Noble Squire Dacre
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NOBLE SQUIRE DACRE. English, Scottish; Air (6/8 time) or March. England, Northumberland, North West. G Major (most versions): A Major (Cocks). Standard tuning (fiddle). AABB. "This beautiful air is possessed of that uncommon characteristic appertaining to some of our oldest and best national melodies, that is, if played slowly it awakens the emotional feelings of the listeners, and if played in quick time it appeals as effectively to their saltatory powers. Sir Walter Scott, in a letter to Mr. John Ball of Gateshead, dated 7th March, 1816, says: 'The Dowager Lady Penicuick (a sister of noble Squire Dacre) tells me that when any of the family was buried the bag-piper played that tune at the funeral, as they play the family lament to this day in the Highlands.' There is no doubt that the Dacres, like the other noble families of the district, maintained their family minstrels; and Sir Walter Scott utilized, in an appropriate and happy spirit, the information he received from lady Penicuick, in his poem of 'The Lay of the Last Minstrel,' canto IV., stanza 14:--
Lord Dacre's billmen were at hand- It is very probable, from the title given to this tune, that a song or ballad set to it was at one time in existence; but, so far as we know, it has disappeared" (Bruce & Stokoe).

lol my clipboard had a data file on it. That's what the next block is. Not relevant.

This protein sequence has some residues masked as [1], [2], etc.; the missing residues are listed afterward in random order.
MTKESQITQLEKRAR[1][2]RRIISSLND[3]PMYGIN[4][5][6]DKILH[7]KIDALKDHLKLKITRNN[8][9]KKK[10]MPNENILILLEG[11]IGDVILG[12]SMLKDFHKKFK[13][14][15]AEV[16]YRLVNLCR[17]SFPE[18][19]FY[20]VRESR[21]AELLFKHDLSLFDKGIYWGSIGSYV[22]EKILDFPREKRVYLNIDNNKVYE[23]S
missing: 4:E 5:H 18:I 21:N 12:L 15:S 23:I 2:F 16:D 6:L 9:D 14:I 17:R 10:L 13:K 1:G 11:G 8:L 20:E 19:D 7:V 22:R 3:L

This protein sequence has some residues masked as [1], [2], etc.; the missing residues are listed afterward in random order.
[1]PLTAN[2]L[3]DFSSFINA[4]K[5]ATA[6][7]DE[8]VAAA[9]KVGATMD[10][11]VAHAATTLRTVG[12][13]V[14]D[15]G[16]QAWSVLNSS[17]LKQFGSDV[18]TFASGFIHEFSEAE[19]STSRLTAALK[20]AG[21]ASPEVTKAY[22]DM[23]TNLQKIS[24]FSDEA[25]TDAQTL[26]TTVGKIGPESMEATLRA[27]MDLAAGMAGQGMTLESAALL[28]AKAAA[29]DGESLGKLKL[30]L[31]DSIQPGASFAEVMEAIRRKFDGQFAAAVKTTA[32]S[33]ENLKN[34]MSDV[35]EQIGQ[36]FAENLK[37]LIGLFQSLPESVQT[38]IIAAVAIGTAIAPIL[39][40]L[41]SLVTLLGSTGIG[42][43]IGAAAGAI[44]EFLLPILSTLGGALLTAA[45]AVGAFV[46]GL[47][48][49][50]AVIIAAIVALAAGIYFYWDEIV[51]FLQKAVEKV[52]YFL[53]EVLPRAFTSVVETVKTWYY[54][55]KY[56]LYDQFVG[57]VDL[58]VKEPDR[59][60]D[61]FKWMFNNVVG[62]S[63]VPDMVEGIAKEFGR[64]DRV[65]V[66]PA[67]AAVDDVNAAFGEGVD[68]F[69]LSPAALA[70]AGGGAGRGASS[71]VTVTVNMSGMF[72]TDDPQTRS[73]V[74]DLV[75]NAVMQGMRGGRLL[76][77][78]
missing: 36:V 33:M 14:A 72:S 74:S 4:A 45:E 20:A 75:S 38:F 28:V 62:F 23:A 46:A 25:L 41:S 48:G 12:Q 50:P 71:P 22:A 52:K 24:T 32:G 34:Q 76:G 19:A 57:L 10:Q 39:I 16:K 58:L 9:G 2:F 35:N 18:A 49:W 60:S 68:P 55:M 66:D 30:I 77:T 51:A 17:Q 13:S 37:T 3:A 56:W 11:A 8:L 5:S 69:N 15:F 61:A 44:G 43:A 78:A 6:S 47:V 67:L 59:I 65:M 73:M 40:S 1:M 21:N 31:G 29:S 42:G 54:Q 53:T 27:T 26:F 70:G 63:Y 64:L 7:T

A hardy race, on Irthing bred,
With kirtles white and crosses red,
Array'd beneath the banner tall,
That streamed o'er Acre's conquered wall,
And minstels, as they marched in order,
Played 'Noble Lord Dacre, he dwells on the Border.
Robert Riddell of Glenriddell noted in his 1794 collection: "This Border tune s the March of the Dacre family, which was once the most powerful as it is one of the most ancient, on the English West Border."
Composer W. G. (William Gillies) Whittaker (1876-1944) set the tune as a vocal piece, for four voices, and in a florid piano arrangement in his North Countrie Ballads, Songs & Pipe-tunes: For Use in Home and School, Part 1 (1921). "Noble Squire Dacre" appears in Davidson's Instrumental Gems just above the jig "Stool of Repentance" on the page, which it resembles. As "Squire Dacre's" the tune was entered into the large 1840 music manuscript collection of multi-instrumentalist John Rook, of Waverton, near Wigton, Cumbria.
Lord Dacre's billmen were at hand-
It is very probable, from the title given to this tune, that a song or ballad set to it was at one time in existence; but, so far as we know, it has disappeared" (Bruce & Stokoe).
Source for notated version:
Printed sources: Bruce & Stokoe (Northumbrian Minstrelsy), 1882; p. 161. Cocks (Tutor for the Northumbrian Half-Long Bagpipes), 1925; No. 12, p. 10. G.H. Davidson (Davidson's Instrumental Gems), London, n.d.; p. 14. Riddell (Collection of Scotch Galwegian Border Tunes), 1794; p. 15.
Recorded sources: Topic Records, Colin Caisley & Forster Charlton - "The Wild Hills of Wannie: The Small Pipes of Northumbria" (1974. Various artists.).
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Hear/see the Twagger Band play the tune on Vimeo.com